Other forms of personal hygiene were also practiced: washing the hands before and after eating is often referred to in period literature, and basins and ewers appear with remarkable regularity in illustrations. Hand washing became an elaborate ceremony at banquets in the 14th and 15th centuries. This office was performed by a server called the Laverer, who was distinguished by the long fringed towel borne over the shoulder or around the neck. The Laverer bore water and towels to the guests for them to wash before the feast commenced. Water was dispensed from the aquamanile ("water for the hands", sometimes called an aiguiere), which in noble households was usually a finely wrought ewer, often fanciful in form, being shaped like a lion, horse or other animal, or even the bust of a young woman as in the case of a particularly fine example held in the Cluny Museum.
The Church decried bathing as a luxury and a sinful indulgence, and it is from documents recording this stance that the popular misconception that medieval people did not bathe is most likely to have arisen. This was a holdover from the early Church, where ascetics and eremites would refrain from bathing as a way of mortifying the flesh. The Benedictine Rule stated that the sick were allowed to take baths as often as they needed, but for those in good health baths would be tolerated only rarely. Less austere orders such as the monks of Cluny assembled each morning in the cloister to wash. By the late Middle Ages however this attitude seems to have eroded; with bathing and steaming so widespread at all levels of society that the practice was no longer questioned. The Domincan Felix Faber enthusiastically approved of bodily cleanliness and stressed the importance of regular changes of body linen. In the minds of many people frequent washing may have assumed the same spiritual value as frequent confession.
Suzanne Comte (trans D Macrae), _Everyday Life in the Middle Ages_, Minerva, Geneva 1978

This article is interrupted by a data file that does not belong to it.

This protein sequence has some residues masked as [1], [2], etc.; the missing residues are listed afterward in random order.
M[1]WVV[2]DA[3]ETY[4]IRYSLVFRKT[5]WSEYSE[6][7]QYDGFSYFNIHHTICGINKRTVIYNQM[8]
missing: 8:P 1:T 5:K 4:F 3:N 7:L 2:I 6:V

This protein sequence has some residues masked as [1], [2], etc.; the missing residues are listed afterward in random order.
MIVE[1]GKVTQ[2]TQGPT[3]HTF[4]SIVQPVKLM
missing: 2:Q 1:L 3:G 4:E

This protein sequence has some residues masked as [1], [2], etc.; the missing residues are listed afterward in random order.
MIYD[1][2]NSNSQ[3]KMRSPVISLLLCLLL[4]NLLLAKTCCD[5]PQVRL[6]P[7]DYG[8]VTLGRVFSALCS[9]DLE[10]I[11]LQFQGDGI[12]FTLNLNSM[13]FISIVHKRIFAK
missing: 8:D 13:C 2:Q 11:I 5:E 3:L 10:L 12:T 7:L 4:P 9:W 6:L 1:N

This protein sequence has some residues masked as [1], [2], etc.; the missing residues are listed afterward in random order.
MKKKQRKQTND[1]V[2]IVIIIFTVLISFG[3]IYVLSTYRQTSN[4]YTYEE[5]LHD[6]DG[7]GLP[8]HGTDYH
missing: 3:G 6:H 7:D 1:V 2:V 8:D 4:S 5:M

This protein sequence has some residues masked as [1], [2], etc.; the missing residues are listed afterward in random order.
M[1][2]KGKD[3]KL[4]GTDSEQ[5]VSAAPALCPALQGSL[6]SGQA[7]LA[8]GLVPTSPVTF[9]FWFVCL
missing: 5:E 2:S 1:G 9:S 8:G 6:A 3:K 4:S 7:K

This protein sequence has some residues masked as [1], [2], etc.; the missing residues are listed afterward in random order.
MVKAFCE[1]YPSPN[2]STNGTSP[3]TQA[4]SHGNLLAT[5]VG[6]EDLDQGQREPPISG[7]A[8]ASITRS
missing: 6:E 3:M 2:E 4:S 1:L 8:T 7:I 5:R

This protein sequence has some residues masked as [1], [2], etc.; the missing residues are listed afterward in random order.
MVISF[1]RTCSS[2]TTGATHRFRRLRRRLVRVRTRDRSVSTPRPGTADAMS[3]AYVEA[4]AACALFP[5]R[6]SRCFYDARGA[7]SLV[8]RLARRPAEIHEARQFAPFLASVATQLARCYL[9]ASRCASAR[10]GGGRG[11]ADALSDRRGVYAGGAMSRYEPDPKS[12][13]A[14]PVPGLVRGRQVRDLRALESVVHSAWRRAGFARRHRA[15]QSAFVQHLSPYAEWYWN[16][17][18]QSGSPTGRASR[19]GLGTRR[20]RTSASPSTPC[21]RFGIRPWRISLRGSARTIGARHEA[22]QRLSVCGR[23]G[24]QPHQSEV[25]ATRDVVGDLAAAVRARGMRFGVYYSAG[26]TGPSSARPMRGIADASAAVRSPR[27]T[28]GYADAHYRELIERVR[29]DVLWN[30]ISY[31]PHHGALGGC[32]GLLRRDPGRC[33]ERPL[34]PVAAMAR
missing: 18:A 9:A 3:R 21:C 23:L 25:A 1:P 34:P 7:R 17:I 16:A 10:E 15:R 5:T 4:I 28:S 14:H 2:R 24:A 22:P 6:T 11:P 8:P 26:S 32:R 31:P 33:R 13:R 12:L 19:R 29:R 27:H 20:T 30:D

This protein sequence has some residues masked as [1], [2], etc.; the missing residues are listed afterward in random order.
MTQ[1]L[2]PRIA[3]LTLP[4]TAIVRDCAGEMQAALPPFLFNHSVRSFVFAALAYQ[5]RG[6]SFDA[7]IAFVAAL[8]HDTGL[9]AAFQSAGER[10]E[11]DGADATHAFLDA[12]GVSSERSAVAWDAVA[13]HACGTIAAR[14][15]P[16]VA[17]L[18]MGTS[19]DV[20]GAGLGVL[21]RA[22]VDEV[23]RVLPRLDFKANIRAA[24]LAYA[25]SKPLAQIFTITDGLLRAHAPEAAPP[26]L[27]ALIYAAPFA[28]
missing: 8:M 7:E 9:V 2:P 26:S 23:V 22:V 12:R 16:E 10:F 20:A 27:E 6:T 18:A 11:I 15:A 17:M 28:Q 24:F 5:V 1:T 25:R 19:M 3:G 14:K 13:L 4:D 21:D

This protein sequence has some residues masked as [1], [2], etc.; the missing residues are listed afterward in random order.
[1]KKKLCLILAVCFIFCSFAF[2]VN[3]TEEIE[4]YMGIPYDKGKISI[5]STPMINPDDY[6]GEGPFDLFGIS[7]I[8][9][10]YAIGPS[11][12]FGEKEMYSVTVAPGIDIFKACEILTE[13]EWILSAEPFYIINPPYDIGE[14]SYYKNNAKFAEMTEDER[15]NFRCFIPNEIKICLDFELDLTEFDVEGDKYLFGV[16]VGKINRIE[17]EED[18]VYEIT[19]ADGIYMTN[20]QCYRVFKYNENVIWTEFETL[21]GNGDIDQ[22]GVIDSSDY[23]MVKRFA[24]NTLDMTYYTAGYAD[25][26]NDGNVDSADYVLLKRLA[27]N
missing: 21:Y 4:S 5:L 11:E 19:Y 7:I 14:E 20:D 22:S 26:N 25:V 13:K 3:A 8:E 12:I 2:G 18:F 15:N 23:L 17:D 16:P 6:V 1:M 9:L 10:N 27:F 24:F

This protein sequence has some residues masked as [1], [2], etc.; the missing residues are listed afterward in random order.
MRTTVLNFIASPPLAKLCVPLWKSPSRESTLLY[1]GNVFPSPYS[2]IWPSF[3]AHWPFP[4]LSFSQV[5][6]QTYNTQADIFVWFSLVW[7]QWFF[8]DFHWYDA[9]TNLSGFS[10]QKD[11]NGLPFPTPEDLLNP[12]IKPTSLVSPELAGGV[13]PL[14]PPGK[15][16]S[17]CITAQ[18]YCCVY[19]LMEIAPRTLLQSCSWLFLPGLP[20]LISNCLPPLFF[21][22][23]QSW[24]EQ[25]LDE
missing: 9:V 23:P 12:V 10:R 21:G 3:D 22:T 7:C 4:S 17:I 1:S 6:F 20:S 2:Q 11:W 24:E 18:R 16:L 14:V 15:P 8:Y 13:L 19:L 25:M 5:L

Georges Duby ed, "The Emergence of the Individual" in _A History of Private Life Volume II: Revelations of the Medieval World_, Cambridge & London: Belknap Press, 1988
Gerry Embleton & John Howe, _The Medieval Soldier_, Windrow & Greene 1994
Joan Evans ed, _The Flowering of the Middle Ages_, Thames & Hudson London 1998
Andrea Hopkins, _The Book of Courtly Love_, Aquarian London 1994
David Nicolle ed,_Knight of Outremer 1187-1344 AD_, Osprey 1996
John Julius Norwich ed, _Liudprand of Cremona: The Embassy to Constantinople and Other Writings_, J.M. Dent/ EverymanŐs Library, London 1993
Madeleine Pelner Cosman, _Medieval Holidays & Festivals_, Judy Platkus London 1981
Muse National du Moyen Age Thermes de Cluny, _A Guide to the Collections_, Runions des Muses Nationaux Paris 1993
Paul Veyne ed, _A History of Private Life Volume I: From Pagan Rome to Byzantium_, Cambridge & London: Belknap Press, 1988
Copyright 2002 by Mark Calderwood. <giles at sca.org.au>. While permission for republication is usually granted, permission to republish this article, in part or in full, requires the explicit permission of the author.
If this article is reprinted in a publication, I would appreciate a notice in
the publication that you found this article in the Florilegium. I would also
appreciate an email to myself, so that I can track which articles are being
reprinted. Thanks. -Stefan.